Ja 413 Dhūmakārijātaka
The Story about (the Goatherder) Dhūmakāri (7s)

In the present the king neglects his old and trusted warriors, and invests in newcomers, but because of distrust they did not prevail. The Buddha tells a similar story from the past, and how a goatherder had favoured deer over his goats, and eventually lost both.

The Bodhisatta = the wise Vidhura (Vidhurapaṇḍita),
(king) Pasenadi of Kosala = (the brahmin goatherder) Dhūmakāri,
Ānanda = king of the Kurus (Korabyarājā).

Past Compare: JA 495 Dasabrāhmaṇa, JA 545 Vidhura.

Keywords: Trust, Favour.

“The righteous king.” The Teacher told this tale while dwelling in Jetavana, concerning the Kosala king’s favour to a stranger. At one time, the story goes, that king showed no favour to his old warriors who came to him in the usual way, but gave honour and hospitality to strangers coming for the first time. He went to fight in a disturbed frontier province; but his old warriors would not fight, thinking that the newcomers who were in favour would do so; and the newcomers would not, thinking that the old warriors would. The rebels prevailed. The king, knowing that his defeat was owing to the mistake he had made in showing favour to newcomers, returned to Sāvatthi. He resolved to ask the One with Ten Powers whether he was the only king who had ever been defeated for that reason; so after the morning meal he went to Jetavana and put the question to the Teacher. The Teacher answered, “Great king, yours is not the only case; former kings also were defeated by reason of the favour they showed to newcomers,” and so, at the king’s request, he told a story of the past.

In the past in the city of Indapattana, in the kingdom of the Kurus, a king was reigning named Dhanañjaya, of the race of Yudhiṭṭhila. The Bodhisatta was born in the house of his family priest. When he grew up, he learned all the arts at Taxila. He returned to Indapattana, and at his father’s death he became family priest to the king and his counsellor in things temporal and spiritual. His name was Vidhurapaṇḍita. [3.242]

King Dhanañjaya disregarded his old soldiers and showed favour to newcomers. He went to fight in a disturbed frontier province; but neither his old warriors nor the newcomers would fight, each thinking the other party would see to the matter. The king was defeated. On his return to Indapattana he reflected that his defeat was due to the favour he had shown to newcomers. {3.401} One day he thought: “Am I the only king who has ever been defeated through favour shown to newcomers, or have others had the same fate before? I will ask Vidhurapaṇḍita.” So he put the question to Vidhurapaṇḍita when he came to the king’s levee.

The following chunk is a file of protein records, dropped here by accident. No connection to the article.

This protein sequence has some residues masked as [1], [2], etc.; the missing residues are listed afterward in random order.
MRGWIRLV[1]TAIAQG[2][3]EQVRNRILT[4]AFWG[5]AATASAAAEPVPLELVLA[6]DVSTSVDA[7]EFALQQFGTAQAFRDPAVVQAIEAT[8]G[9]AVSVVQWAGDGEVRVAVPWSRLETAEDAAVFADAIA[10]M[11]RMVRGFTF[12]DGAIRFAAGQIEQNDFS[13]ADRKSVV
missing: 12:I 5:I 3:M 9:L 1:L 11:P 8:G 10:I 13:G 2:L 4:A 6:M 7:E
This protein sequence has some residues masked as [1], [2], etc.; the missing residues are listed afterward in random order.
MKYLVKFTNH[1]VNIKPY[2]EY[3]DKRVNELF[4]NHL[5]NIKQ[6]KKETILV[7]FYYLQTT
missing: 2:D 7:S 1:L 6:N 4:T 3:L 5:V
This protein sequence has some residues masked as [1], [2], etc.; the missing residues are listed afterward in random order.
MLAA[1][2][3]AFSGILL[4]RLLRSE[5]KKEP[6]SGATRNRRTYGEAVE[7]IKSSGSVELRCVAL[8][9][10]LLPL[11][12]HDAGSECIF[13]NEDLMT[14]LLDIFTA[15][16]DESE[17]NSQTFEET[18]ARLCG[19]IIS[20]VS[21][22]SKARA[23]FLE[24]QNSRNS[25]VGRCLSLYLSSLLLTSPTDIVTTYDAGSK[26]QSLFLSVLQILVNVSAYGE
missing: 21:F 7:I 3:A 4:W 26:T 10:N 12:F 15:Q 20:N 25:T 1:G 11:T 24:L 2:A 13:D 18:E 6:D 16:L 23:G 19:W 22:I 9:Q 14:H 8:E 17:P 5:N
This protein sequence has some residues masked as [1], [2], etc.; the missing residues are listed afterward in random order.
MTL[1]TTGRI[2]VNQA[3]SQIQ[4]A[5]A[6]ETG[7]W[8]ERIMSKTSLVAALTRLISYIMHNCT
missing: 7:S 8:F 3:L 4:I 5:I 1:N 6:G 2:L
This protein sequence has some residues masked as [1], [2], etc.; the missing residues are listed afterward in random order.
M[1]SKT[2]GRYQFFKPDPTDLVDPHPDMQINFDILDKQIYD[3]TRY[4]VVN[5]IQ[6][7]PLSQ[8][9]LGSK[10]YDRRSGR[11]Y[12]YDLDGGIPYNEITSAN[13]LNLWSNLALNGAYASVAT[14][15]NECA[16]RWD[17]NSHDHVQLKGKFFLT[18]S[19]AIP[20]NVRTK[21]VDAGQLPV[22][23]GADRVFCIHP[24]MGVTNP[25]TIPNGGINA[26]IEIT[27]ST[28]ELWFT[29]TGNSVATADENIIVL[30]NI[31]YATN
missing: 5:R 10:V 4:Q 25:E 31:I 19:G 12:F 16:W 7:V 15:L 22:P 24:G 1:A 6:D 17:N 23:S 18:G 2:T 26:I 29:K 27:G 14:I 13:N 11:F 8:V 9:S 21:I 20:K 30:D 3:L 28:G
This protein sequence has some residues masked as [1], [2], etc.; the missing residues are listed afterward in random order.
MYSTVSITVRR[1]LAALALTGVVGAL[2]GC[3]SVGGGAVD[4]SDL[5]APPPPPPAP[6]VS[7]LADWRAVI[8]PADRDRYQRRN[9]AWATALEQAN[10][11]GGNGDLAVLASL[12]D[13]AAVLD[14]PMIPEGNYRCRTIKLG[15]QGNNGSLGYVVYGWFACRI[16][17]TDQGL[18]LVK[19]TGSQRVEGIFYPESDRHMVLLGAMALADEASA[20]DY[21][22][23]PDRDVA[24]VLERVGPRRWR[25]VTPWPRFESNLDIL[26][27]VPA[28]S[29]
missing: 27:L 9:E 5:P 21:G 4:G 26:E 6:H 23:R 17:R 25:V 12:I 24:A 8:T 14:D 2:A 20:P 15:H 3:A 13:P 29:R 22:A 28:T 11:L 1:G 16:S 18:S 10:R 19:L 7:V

The Teacher, declaring the reason of his question, spoke half a verse:

1. “The righteous king Yudhiṭṭhila once asked Vidhura wise:
‘Brahmin, do know in whose lone heart much bitter sorrow lies?’ ”

Hearing him, the Bodhisatta said: “Great king, your sorrow is but a trifling sorrow. Of old, a brahmin goatherd, named Dhūmakāri [Smoke-Maker], took a great flock of goats, and making a pen in the forest kept them there; he had a smoking fire and lived on milk and the like, tending his goats. Seeing some deer of golden hue who had come, he felt a love for them, and disregarding his goats he paid the honour due to them to the deer. In the autumn the deer moved away to the Himālayas; his goats were dead and the deer gone from his sight; so for sorrow he took jaundice and died. He paid honour to newcomers and perished, having sorrow and misery a hundred, a thousand times more than you.” Bringing forward this instance, he said:

2. “A brahmin with a flock of goats, of high Vasiṭṭha’s race,
Kept smoking fire by night and day in forest dwelling-place.

3. Smelling the smoke, a herd of deer, by gnats sore pestered, come
To find a dwelling for the rains near Dhūmakāri’s home.

4. The deer have all attention now; his goats receive no care,
They come and go untended all, and so they perish there. {3.402}

5. But now the gnats have left the wood, the autumn’s clear of rain;
The deer must seek the mountain-heights and river-springs again.

6. The brahmin sees the deer are gone and all his goats are dead;
Jaundice attacks him worn with grief, and all his colour’s fled.

7. So he who disregards his own, and calls a stranger dear,
Like Dhūmakāri, mourns alone with many a bitter tear.”

Such was the tale told by the Great Being to console the king. The king was comforted and pleased, and gave him much wealth. From that time onward he showed favour to his own people, and doing deeds of generosity and virtue, he became destined for heaven. [3.243]

After the lesson, the Teacher identified the Jātaka, “At that time the Kuru king was Ānanda, Dhūmakāri was Pasenadi, king of Kosala, and Vidhurapaṇḍita was myself.”